The hands-on learning space for kids inside Whatcom Museum’s Lightcatcher building is in line for a tune-up and an expansion, and the public is asked to share their thoughts on both.
“We’ve run out of space in here,” said Carrie Brooks, lead educator and operations manager for the museum’s Family Interactive Gallery, better known as FIG. “We’re pretty crowded and we’re pretty busy.”
A special open house will be held 10 a.m. to 4:45 p.m. Tuesday, June 2, at FIG, 250 Flora St., so people can tour the FIG exhibits, jot down their ideas and comments, and see conceptual floor plans for a proposed expansion. The open house is for adults; FIG will not have activities for children on Tuesday.
Afterward, from 5 to 5:30 people can enjoy refreshments with museum staff at Old City Hall along with a short presentation by FIG designer Larry Ackerley, of Seattle.
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Some 2,000 or more people visit FIG each month, making it the most heavily used part of the museum. That includes about 200 low-income families with special discounted access.
To accommodate more people and to better serve older children, the museum wants to add a second floor to FIG. The existing FIG space has an extra-high ceiling because when the Lightcatcher was built, there wasn’t enough money to finish the second level, said Christina Claassen, the museum’s marketing and public relations manager.
Construction costs are preliminary but could top $300,000, she said, with none of the money coming from city funds.
The plan is to keep the existing FIG space for preschoolers and to use the new second level for children in kindergarten to fifth grade, and for classes, Claassen said. Construction likely won’t start for a year and a half, but some new and “refreshed” exhibits in the current FIG space will appear this summer and fall, she said.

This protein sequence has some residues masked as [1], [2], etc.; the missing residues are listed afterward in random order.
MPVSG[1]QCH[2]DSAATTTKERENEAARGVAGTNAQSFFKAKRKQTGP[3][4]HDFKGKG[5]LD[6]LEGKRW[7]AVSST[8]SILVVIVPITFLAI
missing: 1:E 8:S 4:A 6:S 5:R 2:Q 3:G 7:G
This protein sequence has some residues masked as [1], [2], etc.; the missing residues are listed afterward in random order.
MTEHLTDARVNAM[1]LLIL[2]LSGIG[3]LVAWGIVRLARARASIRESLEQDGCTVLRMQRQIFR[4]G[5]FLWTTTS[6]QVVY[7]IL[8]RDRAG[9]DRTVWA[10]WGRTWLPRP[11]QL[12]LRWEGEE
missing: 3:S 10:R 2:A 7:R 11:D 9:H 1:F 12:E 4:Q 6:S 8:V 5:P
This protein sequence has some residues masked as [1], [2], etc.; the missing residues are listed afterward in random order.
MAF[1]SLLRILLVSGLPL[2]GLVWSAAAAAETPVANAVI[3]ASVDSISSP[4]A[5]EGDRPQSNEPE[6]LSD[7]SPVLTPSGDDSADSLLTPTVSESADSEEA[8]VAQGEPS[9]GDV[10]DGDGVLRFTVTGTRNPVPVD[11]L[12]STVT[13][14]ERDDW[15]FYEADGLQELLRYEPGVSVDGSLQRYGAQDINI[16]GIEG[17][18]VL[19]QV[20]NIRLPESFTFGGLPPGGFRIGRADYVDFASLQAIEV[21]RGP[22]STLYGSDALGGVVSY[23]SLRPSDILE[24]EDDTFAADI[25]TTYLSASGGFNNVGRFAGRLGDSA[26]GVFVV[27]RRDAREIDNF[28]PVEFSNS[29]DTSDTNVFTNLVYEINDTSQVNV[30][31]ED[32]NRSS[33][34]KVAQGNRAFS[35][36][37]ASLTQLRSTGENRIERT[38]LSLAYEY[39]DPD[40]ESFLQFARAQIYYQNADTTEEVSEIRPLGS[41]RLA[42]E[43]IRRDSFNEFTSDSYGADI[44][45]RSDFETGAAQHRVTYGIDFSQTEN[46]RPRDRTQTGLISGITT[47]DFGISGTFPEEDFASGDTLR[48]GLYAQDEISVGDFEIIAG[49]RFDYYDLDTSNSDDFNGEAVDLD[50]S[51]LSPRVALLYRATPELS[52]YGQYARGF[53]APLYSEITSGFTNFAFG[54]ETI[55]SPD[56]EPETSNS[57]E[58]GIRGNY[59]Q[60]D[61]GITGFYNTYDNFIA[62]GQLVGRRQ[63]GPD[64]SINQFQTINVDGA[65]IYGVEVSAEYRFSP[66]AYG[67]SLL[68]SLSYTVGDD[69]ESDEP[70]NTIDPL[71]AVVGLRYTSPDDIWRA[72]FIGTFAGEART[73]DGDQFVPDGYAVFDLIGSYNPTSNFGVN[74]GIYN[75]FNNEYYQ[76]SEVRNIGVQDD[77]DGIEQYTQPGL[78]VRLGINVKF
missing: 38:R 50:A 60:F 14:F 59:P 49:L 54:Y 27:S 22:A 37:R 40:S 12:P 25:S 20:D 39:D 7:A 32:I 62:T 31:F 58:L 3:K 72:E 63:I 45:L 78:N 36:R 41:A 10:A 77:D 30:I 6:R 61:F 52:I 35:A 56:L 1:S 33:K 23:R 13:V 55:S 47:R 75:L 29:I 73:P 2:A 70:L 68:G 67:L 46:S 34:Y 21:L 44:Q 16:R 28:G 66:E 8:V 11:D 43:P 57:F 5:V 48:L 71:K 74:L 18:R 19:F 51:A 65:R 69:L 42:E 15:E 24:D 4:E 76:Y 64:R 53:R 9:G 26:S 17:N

Both levels will sharpen their focus on activities tied to concepts from science technology, engineering and mathematics — known as STEM in education parlance. At FIG, they have added an “a” for “art” for its “Full STEAM Ahead” program that provides two hours of special activities for children, usually on Fridays or Saturdays.
For example, Brooks said, children might make a pendulum stand to hold a capped bottle on a string. Bottles with different colors of paint are then swung to create paintings, varying with the different combinations of colors and with different lengths of string. Or, children might figure out how to make various materials fly; on and beyond simple paper airplanes.
FIG has already revised its exhibits and activities since it opened in November 2009, but Brooks wants to make sure its current and new spaces are well-coordinated with schools’ STEM curricula.
She already has been talking to local educators and now wants members of the public to have their say on Tuesday.
“We’re trying to get as many people here as possible,” she said.